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UITMASTER - Ultraviolet Imaging Telescope Master Catalog



The Ultraviolet Imaging Telescope (UIT) was one of three ultraviolet telescopes on the ASTRO-1 mission flown on the Space Shuttle Columbia during the period of 2 - 10 December 1990. The same three instruments were later flown on the Space Shuttle Endeavour during 3 - 17 March 1995, as part of the ASTRO-2 mission. Exposures were obtained on 70-mm photographic film in the 1200-3300 Angstrom range using broadband filters and later digitized using a Perkin-Elmer microdensitometer. The image resolution was 3 arcseconds over a 40 arcminute field of view and images of targets as faint as 21st (ultraviolet) magnitude were recorded. Overall, the UIT-1 mission obtained 821 exposures of 66 targets (361 near-UV and 460 far-UV), and UIT-2 obtained 758 images of 193 targets (all far-UV), for a total of 1579 exposures.

This table contains only 1481 rows, 777 UIT-1 exposures (347 near-UV and 430 far-UV) and 704 UIT-2 exposures (all far-UV), implying that 98 exposures are 'missing' from this table.

Catalog Bibcodes



The Ultraviolet Imaging Telescope (UIT), ASTRO 1 and ASTRO 2 shuttle missions
(1990, 1995)
    Stecher T.P., et al.
    <Astophysical Journal 395, L1 (1992)>

The Ultraviolet Imaging Telescope: instrument and data characteristics.
    Stecher T.P., et al.
    <Publ. Astron. Soc. Pac. 109, 584 (1997)>


This table was created by the HEASARC in April 2012 based on CDS Catalog VI/104 file uitlist.dat.

HEASARC Implementation

In the original CDS version of this table, entries from the second ASTRO UIT observations had astro_point_id values with a dash ('-') between the 4th and 5th digits, e.g., '8447-10'. The HEASARC has removed these dashes from this parameter in its rendering of this table.


The target designation as specified by the UIT mission.

The Right Ascension of the target in the selected equinox. This was given in J2000 decimal degrees to an apparent precision of 10-6 degrees in the original table; the real precision is likely no more than ^10-4 degrees (0.36 arcseconds).

The Declination of the target in the selected equinox. This was given in J2000 decimal degrees to an apparent precision of 10-6 degrees in the original table; the real precision is likely no more than ^10-4 degrees (0.36 arcseconds).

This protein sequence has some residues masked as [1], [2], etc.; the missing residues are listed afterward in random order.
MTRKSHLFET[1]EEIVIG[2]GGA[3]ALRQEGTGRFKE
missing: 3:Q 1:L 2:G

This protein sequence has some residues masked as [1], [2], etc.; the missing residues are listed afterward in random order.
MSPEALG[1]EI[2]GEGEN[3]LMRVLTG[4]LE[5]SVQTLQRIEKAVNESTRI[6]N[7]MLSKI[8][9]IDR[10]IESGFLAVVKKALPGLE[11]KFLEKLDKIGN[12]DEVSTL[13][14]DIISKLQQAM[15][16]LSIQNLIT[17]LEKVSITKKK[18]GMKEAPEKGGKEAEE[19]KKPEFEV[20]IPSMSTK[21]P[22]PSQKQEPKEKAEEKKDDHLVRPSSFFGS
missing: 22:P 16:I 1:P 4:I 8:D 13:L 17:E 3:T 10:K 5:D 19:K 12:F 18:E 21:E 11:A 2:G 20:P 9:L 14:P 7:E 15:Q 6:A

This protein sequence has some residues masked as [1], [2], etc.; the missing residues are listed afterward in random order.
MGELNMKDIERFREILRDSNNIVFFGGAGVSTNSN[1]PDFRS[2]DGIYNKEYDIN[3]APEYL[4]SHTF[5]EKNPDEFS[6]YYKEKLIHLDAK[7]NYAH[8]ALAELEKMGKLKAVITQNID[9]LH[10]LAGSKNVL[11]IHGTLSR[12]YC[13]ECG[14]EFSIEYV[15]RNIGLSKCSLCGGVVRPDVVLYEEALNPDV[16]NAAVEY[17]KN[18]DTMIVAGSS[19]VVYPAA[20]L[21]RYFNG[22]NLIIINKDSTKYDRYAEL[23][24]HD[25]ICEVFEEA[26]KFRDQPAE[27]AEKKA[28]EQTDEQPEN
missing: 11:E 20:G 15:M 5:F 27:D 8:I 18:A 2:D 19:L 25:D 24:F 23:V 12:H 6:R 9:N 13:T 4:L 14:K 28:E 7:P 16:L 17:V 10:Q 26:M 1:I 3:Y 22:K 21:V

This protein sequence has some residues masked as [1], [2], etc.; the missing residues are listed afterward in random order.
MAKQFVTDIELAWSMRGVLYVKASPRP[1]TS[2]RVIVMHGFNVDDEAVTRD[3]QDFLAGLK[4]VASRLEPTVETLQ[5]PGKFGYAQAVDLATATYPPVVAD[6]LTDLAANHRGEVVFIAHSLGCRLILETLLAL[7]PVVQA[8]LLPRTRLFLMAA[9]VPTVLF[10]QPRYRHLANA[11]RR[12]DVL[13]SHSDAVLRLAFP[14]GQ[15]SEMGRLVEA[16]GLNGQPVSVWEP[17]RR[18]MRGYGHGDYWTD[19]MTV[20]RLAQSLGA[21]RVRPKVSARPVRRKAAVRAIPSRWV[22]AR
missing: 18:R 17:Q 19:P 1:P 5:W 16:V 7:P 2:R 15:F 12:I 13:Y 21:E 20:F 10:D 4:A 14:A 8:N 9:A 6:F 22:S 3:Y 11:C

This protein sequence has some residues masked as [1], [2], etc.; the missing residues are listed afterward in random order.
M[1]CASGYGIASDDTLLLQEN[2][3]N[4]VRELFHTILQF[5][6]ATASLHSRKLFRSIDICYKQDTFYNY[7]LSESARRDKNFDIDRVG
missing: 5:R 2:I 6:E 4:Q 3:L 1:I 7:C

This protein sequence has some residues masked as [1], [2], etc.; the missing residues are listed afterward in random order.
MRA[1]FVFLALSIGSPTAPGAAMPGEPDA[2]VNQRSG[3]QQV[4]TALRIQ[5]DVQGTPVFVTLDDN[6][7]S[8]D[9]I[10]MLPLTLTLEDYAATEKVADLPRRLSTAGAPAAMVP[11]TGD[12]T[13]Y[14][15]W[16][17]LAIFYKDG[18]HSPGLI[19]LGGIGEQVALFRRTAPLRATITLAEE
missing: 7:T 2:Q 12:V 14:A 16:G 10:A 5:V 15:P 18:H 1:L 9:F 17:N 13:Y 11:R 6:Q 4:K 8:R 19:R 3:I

The Galactic Longitude of the target.

The Galactic Latitude of the target.

The two ASTRO missions assigned a 'unique' 6-figure pointing identifier for each target according to the CDS documentation. The HEASARC notes, however, that there can be multiple entries in this table with the same pointing ID, so that it is actually not a unique identifier. The dataset identifier parameter (dataset_id) is a true unique identifier. The digits in the astro_point_id parameter contain information on the science classification of the object (general class and specific subclass) in digits 1 and 2, the target number within the science subclass in digits 3 and 4, and the number of pointings at the target in digits 5 and 6. Digit 5 is set to N for the Nth pointing at the target with a different roll or offset, while digit 6 is set to 0 if there was only one pointing at the target or to N for the Nth pointing.

The date and time of the UIT observation.

The total exposure time of the UIT observation, in seconds.

The UIT filter identifier. The UIT instrument included two six-position filter wheels. The "A" filters were sensitive in the near-UV while the "B" filters were sensitive in the Far-UV. The characteristics of the UIT filters, such as effective wavelengths and bandwidths, are listed in Table 3 of Stecher et al. (1997, PASP, 109, 584).

The ASTRO mission number: 1 for the first flight (2 - 10 December 1990) and 2 for the second flight (3 - 17 March 1995).

The UIT dataset identifier identifying the corresponding image data products at MAST, e.g., 'FUV0503', where the first 3 digits identify the camera used (FUV or NUV).